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XXXVIII. - HIAWATHA'S CANOE.
“Give me of your bark, O Birch Tree!
need no white-skin wrapper."
and said, “ Behold me!” And the tree, with all its branches, Rustled in the breeze of morning, Saying, with a sigh of patience, “ Take my cloak, O Hiawatha !”
With his knife the tree he girdled;
“Give me of your boughs, O Cedar!
Down he hewed the boughs of cedar, Shaped them straightway to a framework ; Like two bows he formed and shaped them, Like two bended bows together.
“Give me of your roots, O Tamarack !
your fibrous roots, O Larch Tree!
And the Larch, with all its fibres,
“Give me of your balm, 0 Fir Tree !
And the Fir Tree, tall and sombre,
And he took the tears of balsam,
“Give me of your quills, O Hedgehog !
From a hollow tree the Hedgehog
my quills, O Hiawatha ! ”
From the ground the quills he gathered,
Thus the Birch Canoe was builded
All its mystery and its magic,
XXXIX. - CONFIDENCE REWARDED.
One of the first settlers in Western New York was Judge W., who established himself at Whitestown, about four miles from Utica. He brought his family with him, among whom was a widowed daughter with an only child, a fine boy about four years
old. In this wild spot, Judge W. saw the necessity of keeping on good terms with the Indians; for, as he was nearly alone, he was completely at their mercy.
Accordingly, he took every opportunity to secure their good will. Several of the chiefs came to see him, and all appeared well disposed. But there was one thing that troubled him: an aged chief of the Seneca tribe, and one of great influence, who resided at a distance of about six miles, had not been to see him ; nor could he by any means ascertain the feelings and views of the sachem in respect to his settlement in that region. At last he sent him a message ; and the answer was, that the chief would visit him on the morrow.
True to his appointment, the sachem came. Judge W. received him with marks of respect, and introduced his wife, his daughter, and the little boy. The interview that followed was deeply interesting. Upon its result the judge considered that his security might depend, and he was therefore very anxious to make a favorable impression on the chief. pressed to him his desire to settle in the country, to live on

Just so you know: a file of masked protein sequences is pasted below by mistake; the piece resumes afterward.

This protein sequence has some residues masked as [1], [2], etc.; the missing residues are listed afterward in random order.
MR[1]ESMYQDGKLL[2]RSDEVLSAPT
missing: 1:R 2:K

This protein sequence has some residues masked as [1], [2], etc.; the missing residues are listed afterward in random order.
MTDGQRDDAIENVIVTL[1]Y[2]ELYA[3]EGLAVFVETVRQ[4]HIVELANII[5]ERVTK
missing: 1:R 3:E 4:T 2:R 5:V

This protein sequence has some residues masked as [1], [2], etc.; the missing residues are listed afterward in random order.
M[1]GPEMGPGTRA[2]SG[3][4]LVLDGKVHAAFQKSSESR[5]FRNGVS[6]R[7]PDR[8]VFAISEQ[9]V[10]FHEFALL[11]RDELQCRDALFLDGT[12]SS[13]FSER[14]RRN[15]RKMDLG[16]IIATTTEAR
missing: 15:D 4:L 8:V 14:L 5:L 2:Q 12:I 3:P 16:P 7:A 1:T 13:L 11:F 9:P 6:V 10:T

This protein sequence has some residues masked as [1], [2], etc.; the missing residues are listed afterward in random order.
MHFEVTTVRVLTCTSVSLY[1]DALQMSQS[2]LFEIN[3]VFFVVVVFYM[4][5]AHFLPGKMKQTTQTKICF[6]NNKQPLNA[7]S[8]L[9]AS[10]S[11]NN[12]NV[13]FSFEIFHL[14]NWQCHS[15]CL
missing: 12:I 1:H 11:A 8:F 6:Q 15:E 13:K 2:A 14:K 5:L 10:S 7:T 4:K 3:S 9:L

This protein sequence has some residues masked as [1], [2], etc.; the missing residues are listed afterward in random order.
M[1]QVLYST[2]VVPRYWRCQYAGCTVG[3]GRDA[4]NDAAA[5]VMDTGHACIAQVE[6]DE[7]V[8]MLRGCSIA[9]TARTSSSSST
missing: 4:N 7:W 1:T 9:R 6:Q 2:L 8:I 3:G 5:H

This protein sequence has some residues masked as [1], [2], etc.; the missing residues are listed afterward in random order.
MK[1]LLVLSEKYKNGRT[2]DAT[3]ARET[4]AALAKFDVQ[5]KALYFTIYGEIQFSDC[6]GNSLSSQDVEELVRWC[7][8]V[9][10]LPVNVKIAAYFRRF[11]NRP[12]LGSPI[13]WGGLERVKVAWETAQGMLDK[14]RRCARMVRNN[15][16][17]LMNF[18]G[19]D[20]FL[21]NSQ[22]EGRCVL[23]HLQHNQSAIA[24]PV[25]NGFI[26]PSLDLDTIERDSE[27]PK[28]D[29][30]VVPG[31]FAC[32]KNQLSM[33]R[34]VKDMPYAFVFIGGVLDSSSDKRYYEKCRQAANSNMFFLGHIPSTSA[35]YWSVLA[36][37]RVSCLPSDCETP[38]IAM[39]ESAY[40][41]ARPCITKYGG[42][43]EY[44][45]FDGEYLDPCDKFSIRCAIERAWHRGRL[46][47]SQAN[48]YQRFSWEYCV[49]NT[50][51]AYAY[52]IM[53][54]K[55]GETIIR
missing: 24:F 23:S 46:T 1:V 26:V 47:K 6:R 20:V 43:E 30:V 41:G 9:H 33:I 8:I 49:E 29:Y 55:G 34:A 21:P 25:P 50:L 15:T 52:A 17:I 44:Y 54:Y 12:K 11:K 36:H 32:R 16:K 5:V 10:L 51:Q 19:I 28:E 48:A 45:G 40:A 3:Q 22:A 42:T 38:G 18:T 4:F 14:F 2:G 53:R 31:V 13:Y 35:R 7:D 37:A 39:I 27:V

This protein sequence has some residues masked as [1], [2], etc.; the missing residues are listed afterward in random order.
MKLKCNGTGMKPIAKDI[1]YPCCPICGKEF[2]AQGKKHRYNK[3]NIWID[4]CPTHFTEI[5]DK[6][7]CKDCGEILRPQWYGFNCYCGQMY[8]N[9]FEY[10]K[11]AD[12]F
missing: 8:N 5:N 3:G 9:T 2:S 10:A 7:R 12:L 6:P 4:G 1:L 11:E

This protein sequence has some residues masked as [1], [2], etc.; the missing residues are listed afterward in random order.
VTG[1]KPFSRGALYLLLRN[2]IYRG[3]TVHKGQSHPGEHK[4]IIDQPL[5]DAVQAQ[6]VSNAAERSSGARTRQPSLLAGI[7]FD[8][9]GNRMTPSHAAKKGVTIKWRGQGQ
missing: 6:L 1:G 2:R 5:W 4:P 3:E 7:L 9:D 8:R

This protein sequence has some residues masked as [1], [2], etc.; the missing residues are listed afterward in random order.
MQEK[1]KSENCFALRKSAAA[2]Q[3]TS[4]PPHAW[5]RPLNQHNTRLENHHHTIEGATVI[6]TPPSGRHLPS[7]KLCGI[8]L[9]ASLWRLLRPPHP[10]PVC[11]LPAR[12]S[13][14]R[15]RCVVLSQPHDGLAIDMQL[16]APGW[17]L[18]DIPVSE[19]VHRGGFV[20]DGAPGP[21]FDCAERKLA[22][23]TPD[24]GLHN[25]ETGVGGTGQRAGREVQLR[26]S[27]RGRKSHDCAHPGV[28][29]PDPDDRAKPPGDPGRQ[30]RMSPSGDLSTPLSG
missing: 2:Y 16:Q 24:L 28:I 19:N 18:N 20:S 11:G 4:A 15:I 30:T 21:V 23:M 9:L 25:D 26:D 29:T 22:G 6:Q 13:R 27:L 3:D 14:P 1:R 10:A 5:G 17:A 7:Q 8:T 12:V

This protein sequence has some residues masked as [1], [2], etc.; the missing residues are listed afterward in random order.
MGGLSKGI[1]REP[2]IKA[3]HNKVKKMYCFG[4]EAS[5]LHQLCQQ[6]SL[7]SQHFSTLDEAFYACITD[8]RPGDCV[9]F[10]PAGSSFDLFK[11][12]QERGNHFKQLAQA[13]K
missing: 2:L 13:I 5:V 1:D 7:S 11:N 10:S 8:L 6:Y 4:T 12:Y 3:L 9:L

terms of friendship with the Indians, and to be useful to them by introducing among them the arts of civilization.
The chief heard him out, and then said, “ Brother, you ask much, and promise much. I must have a pledge of your
sincerity. Let this boy go with me to my wigwam ; I will bring him back in three days with my answer.”
If an arrow had pierced the bosom of the mother, she could not have felt deeper the pang that went to her heart as the Indian made this proposal. She sprang from her seat, and rushing to the boy, who stood by the side of the sachem, looking into his face with pleased wonder and admiration, she encircled him in her arms, and was about to flee from the room. A dark frown came over the sachem's w, but he did not speak. The judge knew better than his daughter, and delivered up the boy. The ensuing three days were spent in an agony of feeling by the mother, and Judge W. walked to and fro, going every
few minutes to the door, looking through the opening in the forest towards the sachem's abode.
At last, as the rays of the setting sun were thrown upon the tops of the forest around, the eagle feathers of the chieftain were seen dancing above the bushes in the distance. He advanced rapidly, and the little boy was at his side. gayly attired as a young chief, his feet being dressed in moccasons; a fine beaver skin was over his shoulders, and eagle feathers were stuck in his hair. He was in excellent spirits ; and so proud was he of his honors, that he seemed two inches taller than before. He was soon in his mother's arms, and in that brief minute she seemed to pass from death to life. It was a happy meeting - too happy to be described.
- “ The white man has conquered,” said the sachem; “hereafter let us be friends. You have trusted the Indian; he will repay you with confidence and friendship.” He was as good as his word; and Judge W. lived there many years, laying the foundation of a flourishing and prosperous community.